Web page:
Jaguar, Giant Anteater, Hyacinth Macaws and Iguassu Falls make this A Top Ten Destination.

    C

    Chile
    Puma, a chance of Blue Whale and birds which include Magellanic Woodpecker.

    Colombia
    Birds, birds, birds, nearly 1900 species of them, more than any other country in the world.

    E

    Emperor Penguins - Antarctica
    Fly in (at great expense) to spend a few days at an Emperor Penguin colony.

    Ecuador - Northern
    More birds per square mile than any other country in the world.

    Ecuador - Southern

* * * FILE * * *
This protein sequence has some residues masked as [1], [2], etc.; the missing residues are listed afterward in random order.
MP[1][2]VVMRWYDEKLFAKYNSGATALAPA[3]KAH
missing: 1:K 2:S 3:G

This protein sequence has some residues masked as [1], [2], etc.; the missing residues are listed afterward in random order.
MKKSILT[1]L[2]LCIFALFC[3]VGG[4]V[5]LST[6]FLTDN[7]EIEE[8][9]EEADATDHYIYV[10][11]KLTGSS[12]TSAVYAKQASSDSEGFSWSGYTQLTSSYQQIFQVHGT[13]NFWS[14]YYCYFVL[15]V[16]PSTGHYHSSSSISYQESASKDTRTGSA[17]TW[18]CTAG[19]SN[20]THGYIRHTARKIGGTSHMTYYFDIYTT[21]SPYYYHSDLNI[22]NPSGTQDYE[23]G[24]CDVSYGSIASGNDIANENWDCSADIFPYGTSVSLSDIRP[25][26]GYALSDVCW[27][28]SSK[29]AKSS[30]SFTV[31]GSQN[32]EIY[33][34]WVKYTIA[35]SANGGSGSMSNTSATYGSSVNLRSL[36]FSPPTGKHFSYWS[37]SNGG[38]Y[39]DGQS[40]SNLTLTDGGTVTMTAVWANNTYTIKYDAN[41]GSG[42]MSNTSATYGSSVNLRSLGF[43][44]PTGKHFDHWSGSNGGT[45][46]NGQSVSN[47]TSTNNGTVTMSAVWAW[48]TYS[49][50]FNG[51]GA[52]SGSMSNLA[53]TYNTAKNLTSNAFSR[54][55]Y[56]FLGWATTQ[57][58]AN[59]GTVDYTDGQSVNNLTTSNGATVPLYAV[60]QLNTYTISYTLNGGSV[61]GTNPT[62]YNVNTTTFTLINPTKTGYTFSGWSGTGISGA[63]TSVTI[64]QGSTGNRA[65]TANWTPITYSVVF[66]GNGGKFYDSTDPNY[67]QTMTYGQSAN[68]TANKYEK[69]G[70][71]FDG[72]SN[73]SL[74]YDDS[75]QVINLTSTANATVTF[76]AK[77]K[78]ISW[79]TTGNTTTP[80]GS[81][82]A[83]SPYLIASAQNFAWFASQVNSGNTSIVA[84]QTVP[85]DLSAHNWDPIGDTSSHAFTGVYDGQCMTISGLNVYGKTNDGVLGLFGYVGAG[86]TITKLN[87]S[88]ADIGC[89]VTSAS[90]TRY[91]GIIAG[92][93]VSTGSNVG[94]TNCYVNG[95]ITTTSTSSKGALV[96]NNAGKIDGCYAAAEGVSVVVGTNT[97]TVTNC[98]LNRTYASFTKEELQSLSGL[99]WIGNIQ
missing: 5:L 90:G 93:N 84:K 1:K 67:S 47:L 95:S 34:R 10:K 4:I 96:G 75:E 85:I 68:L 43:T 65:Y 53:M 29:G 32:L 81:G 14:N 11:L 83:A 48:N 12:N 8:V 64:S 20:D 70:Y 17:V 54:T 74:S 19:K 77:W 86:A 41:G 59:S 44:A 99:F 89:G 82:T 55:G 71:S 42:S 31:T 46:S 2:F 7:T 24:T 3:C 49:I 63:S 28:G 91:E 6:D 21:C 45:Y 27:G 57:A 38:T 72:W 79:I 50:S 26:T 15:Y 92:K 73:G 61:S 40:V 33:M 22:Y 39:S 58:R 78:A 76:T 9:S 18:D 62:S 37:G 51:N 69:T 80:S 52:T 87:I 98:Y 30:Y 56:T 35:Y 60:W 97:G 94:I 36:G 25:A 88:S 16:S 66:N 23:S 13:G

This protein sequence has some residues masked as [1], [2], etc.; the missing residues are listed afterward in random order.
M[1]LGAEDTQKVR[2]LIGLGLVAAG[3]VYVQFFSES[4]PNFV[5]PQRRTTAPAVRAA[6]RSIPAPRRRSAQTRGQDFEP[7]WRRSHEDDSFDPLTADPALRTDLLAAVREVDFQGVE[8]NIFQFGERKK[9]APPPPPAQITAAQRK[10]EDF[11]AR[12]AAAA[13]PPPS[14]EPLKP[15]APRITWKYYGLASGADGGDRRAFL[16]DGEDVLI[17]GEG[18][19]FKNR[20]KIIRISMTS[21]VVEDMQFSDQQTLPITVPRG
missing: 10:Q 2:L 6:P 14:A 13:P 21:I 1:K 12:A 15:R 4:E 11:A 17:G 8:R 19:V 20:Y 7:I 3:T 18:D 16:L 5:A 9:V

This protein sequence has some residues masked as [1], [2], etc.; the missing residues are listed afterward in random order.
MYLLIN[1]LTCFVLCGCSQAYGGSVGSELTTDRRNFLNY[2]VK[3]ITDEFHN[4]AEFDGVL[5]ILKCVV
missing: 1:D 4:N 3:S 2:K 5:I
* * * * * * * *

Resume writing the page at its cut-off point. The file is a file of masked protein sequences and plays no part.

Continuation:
A high degree of regional endemism with lots of very local and little known birds including over 40 species shared only with adjacent northern Peru (the Tumbesian Endemics) together with the incredibly bird-rich eastern Andean slope forests and more widespread birds means it is possible to amass a huge list of birds on a trip to Southern Ecuador; easily over 400 species in two weeks and 650 in three weeks, including over 60 hummingbirds, many of which can be seen at several superb feeding stations, and many tanagers. The star birds include El Oro Parakeet, Long-wattled Umbrellabird, Jocotoco Antpitta (now coming out of the forest to feed on worms supplied by local guides, along with Chestnut-naped and Undulated Antpittas), Tumbes Tyrant (at Zapotillo, the only known site for this species in Ecuador), White-tailed Jay and Orange-throated Tanager, while more widespread spectacular species include Horned Screamer, Oilbird (along the old Loja-Zamora road), Grey-breasted Mountain Toucan, Andean Cock-of-the-rock, Club-winged Manakin, Giant Conebill, Tit-like Dacnis, Plushcap, and Golden-crowned and White-capped Tanagers. Possible mammals include Hoffmann's Two-toed Sloth and Mantled Howler Monkey. The best time to look for birds is during January to March because this period usually coincides with the annual rains when resident birds start singing making it easier to find the many skulkers. Make sure you book Jocotoco Foundation’s excellent birding lodges at Buenaventura (El Oro Parakeet and Long-wattled Umbrellabird), Jorupe (Pale-browed Tinamou at feeders) and Tapichalaca (Jocotoco Antpitta) well in advance, as well as Copalinga Lodge, near the Bombuscara entrance to Podocarpus National Park (where Grey Tinamou and Wire-crested Thorntail visit the feeders) and Yankuam Lodge (near where Orange-throated Tanager is easiest to see, and where Spangled Cotinga and White-browed Purpletuft occur).